The American Cancer Society states that one out of every seven men will be diagnosed with prostate cancer during his lifetime. Prostate cancer is dangerous because there is often no way to detect it in the early stages; however, surviving prostate cancer is greatly increased when diagnosed early.
“The American Cancer Society recommends that men should begin screening for prostate cancer at age 50, and I agree,” said Vivek-Thomas Sankoorikal, a primary care physician with Piedmont Physicians of Peachtree City. “However, those with a higher risk of the disease, including men with a family history of prostate cancer, or African American men, should begin screenings at age 40.”
In addition to a prostate specific antigen (PSA) blood test, a screening also typically includes a brief digital rectal exam. Though there has been some debate around the PSA, the death rate from prostate cancer has steadily declined since its regular use began over 30 years ago.
Prostate cancer has many risk factors that men can’t control, such as age, family history, and race and ethnicity. Among the risk factors that can be controlled however are maintaining a healthy weight, eating plenty of fruits and vegetables, and staying physically active.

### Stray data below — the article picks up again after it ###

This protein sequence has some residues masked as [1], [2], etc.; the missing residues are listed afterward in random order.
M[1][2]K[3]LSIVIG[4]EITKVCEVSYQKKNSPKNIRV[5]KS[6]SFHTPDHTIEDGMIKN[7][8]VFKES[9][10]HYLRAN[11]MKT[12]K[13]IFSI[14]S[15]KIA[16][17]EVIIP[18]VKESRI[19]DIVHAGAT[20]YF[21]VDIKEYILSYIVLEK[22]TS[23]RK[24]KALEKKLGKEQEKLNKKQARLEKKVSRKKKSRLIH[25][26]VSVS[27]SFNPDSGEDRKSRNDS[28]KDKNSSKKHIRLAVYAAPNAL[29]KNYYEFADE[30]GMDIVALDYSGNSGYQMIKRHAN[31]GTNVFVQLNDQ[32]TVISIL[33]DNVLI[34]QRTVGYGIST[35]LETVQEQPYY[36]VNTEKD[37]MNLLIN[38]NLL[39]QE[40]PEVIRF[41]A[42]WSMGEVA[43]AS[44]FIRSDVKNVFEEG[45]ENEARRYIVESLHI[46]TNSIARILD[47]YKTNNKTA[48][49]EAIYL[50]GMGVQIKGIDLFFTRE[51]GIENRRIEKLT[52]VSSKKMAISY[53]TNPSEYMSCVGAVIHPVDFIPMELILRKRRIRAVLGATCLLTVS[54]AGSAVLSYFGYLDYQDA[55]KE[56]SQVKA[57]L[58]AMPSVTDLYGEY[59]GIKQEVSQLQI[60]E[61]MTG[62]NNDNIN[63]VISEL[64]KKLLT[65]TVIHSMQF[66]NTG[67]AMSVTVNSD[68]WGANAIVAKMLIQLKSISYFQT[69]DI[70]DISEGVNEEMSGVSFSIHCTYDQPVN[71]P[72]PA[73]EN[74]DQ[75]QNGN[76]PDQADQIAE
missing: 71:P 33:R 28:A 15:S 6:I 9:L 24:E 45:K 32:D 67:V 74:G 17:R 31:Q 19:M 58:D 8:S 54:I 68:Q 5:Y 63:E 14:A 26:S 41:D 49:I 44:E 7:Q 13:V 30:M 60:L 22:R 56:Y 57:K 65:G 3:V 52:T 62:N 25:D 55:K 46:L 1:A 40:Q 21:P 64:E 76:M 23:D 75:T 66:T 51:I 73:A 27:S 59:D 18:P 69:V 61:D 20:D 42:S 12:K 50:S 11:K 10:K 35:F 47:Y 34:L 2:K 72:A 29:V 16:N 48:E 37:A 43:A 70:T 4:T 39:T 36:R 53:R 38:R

“One way for men to reduce their personal risk is to choose a low-fat diet,” said Geetha Rao, M.D., the medical director of radiation oncology at Piedmont Fayette Hospital. “Men who eat a high amount of fat each day have an increased risk of prostate cancer.”
Screening for the disease can help with early detection, but men should also know the signs of a potential issue. Typical symptoms of prostate cancer include difficulty stopping or starting urination, painful urination, frequent urination at night, blood in the urine and difficulty in getting an erection. Men should speak with a primary care physician about prevention options if they are concerned about their risk of developing prostate cancer, as well as making healthy lifestyle choices.
To learn more about oncology services at Piedmont, visit piedmont.org/cancer.